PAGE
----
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Berlin-bound Joan Crawford

not ready for grandmother roles yet


By Ralph Bennington

Stars & Stripes, Saturday, June 29, 1963



See larger versions of these photos on the '1963 Images' page.


Tony Evanoski / İS&S

Actress Joan Crawford, a member of the board of directors of Pepsi-Cola, makes sure a bottle of the beverage is noticed as she talks to reporters at a Frankfurt hotel in June, 1963.

FRANKFURT  — Joan Crawford didn't exactly wrinkle her nose but she may as well have done so when she retorted, "No, I haven't seen 'Cleopatra' and don't intend to!"

The veteran actress, stopping off at a Frankfurt hotel Friday on her way to the Berlin Film Festival, added, " I wouldn't contribute to the delinquency of adults by paying to too IL."

"Cleopatra" star, Elizabeth Taylor, got a brickbat from Miss Crawford when she reiterated a 1962 statement that Liz and the late Marilyn Monroe both acted like children.

Started as Dancer

Miss Crawford, who got her start as a dancer and once was known as 'The Charleston Kid," can still kick up her heels despite her grandmother status. She proved It by doing the twist at 3 a.m. after her arrival late Thursday.

"In fact, I was the floor show," she added "and I like the twist very much ... it's wonderful exercise."

Charming at 55, Miss Crawford isn't worried about following on the heels of President Kennedy's triumphant visit to Berlin.

"I timed it so as not to get mixed up in it although we were scheduled to arrive the same day," she said.

Miss Crawford, grandmother of two, was asked if she was interested in grandmother roles. She threatened to throw a soft drink bottle, and then said, "Not ready for that."

Her favorite film role?

"I have to lean toward 'Mildred Pierce' because that brought me an Academy Award (1948)," she said, "but I must add that 'Humoresque,' 'Johnny Guitar' and both filmings of 'Possessed' also gave me much pleasure."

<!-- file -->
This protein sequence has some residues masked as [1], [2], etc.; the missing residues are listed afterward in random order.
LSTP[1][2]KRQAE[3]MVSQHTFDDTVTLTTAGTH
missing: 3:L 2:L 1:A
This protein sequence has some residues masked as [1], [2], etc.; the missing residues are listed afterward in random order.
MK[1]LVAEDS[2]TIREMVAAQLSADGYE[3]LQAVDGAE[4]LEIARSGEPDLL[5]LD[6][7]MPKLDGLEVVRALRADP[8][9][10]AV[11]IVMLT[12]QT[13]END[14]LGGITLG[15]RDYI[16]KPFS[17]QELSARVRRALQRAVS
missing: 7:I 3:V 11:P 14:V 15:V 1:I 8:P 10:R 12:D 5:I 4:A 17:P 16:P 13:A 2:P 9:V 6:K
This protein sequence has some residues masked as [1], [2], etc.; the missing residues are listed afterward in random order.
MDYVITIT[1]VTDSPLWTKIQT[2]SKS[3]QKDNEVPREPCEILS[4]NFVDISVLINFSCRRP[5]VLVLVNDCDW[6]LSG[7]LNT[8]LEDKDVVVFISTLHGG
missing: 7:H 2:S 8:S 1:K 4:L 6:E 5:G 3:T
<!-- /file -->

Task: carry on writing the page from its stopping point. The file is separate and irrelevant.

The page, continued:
"Whatever Happened to Baby Jane?" — her latest film — was "an exciting and most rewarding experience," she said. "I had wanted to do a picture with Bette (Davis) since 1942 but this was the first chance. I liked doing all the pantomime in this one because I had little dialogue. Projecting yourself in this way is very fascinating,"

Miss Crawford will return to Hollywood next Saturday to start a new film, "Strait Jacket" far Columbia.

"A thriller," she said. "and it better be."

She is designing her own costumes.

She no longer uses the vinegar and water diet to keep the Crawford craft shipshape.

"In fact I would like to gain a few pounds," she said.

While traveling to Berlin as the official representative of American motion picture industry, Miss Crawford also is the No. 1 Pepsi-Cola huckster around the world. Her husband, Alfred Steele, was president of the firm until his death in 1959.

Hasn't Seen "Freud"

The official U.S. film entry in the festival is John Huston's "Freud," but Miss Crawford has not had the chance to see it or "Lilies of the Field," the invited entry. She said "Lilies" has not even been released in the United States.

However, she did have one interesting point about "Lilies."

"Director Ralph Nelson, who is a good friend." she said, "called to ask me how you sell a movie that has five nuns ... no sex and no horses?" 

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